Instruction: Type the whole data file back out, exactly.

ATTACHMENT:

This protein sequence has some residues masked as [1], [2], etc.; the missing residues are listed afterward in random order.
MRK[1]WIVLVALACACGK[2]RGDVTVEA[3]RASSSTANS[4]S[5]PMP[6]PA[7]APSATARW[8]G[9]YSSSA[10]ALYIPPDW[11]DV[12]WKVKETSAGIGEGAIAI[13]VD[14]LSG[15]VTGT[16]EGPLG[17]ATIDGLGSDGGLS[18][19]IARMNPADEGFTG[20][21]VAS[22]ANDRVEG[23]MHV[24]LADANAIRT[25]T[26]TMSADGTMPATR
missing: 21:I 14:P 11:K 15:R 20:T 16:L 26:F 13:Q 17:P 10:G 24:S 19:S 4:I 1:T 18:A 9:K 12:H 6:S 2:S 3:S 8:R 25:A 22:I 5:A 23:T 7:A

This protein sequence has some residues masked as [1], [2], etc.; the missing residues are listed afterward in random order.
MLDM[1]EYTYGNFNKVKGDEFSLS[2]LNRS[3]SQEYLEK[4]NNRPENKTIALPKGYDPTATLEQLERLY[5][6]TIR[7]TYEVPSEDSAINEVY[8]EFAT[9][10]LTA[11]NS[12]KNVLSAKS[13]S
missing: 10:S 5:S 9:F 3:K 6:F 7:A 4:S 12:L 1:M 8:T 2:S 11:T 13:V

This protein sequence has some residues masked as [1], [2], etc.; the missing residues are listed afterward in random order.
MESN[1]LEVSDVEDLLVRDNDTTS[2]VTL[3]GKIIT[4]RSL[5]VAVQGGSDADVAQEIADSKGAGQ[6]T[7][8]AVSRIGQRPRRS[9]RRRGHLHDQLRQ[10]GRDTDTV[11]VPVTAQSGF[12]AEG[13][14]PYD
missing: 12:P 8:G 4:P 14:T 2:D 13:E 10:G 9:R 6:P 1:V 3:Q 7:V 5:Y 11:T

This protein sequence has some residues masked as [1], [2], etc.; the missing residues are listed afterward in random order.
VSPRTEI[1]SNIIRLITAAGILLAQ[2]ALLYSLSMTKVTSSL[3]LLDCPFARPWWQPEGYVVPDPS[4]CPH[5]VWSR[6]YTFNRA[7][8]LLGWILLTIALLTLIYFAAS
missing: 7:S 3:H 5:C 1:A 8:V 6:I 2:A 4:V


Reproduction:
This protein sequence has some residues masked as [1], [2], etc.; the missing residues are listed afterward in random order.
MRK[1]WIVLVALACACGK[2]RGDVTVEA[3]RASSSTANS[4]S[5]PMP[6]PA[7]APSATARW[8]G[9]YSSSA[10]ALYIPPDW[11]DV[12]WKVKETSAGIGEGAIAI[13]VD[14]LSG[15]VTGT[16]EGPLG[17]ATIDGLGSDGGLS[18][19]IARMNPADEGFTG[20][21]VAS[22]ANDRVEG[23]MHV[24]LADANAIRT[25]T[26]TMSADGTMPATR
missing: 21:I 14:P 11:K 15:R 20:T 16:L 26:F 13:Q 17:P 10:G 24:S 19:S 4:I 1:T 18:A 9:K 12:H 6:S 2:S 3:S 8:R 25:A 22:I 5:A 23:T 7:A

This protein sequence has some residues masked as [1], [2], etc.; the missing residues are listed afterward in random order.
MLDM[1]EYTYGNFNKVKGDEFSLS[2]LNRS[3]SQEYLEK[4]NNRPENKTIALPKGYDPTATLEQLERLY[5][6]TIR[7]TYEVPSEDSAINEVY[8]EFAT[9][10]LTA[11]NS[12]KNVLSAKS[13]S
missing: 10:S 5:S 9:F 3:K 6:F 7:A 4:S 12:L 1:M 8:T 2:S 11:T 13:V

This protein sequence has some residues masked as [1], [2], etc.; the missing residues are listed afterward in random order.
MESN[1]LEVSDVEDLLVRDNDTTS[2]VTL[3]GKIIT[4]RSL[5]VAVQGGSDADVAQEIADSKGAGQ[6]T[7][8]AVSRIGQRPRRS[9]RRRGHLHDQLRQ[10]GRDTDTV[11]VPVTAQSGF[12]AEG[13][14]PYD
missing: 12:P 8:G 4:P 14:T 2:D 13:E 10:G 9:R 6:P 1:V 3:Q 7:V 5:Y 11:T

This protein sequence has some residues masked as [1], [2], etc.; the missing residues are listed afterward in random order.
VSPRTEI[1]SNIIRLITAAGILLAQ[2]ALLYSLSMTKVTSSL[3]LLDCPFARPWWQPEGYVVPDPS[4]CPH[5]VWSR[6]YTFNRA[7][8]LLGWILLTIALLTLIYFAAS
missing: 7:S 3:H 5:C 1:A 8:V 6:I 2:A 4:V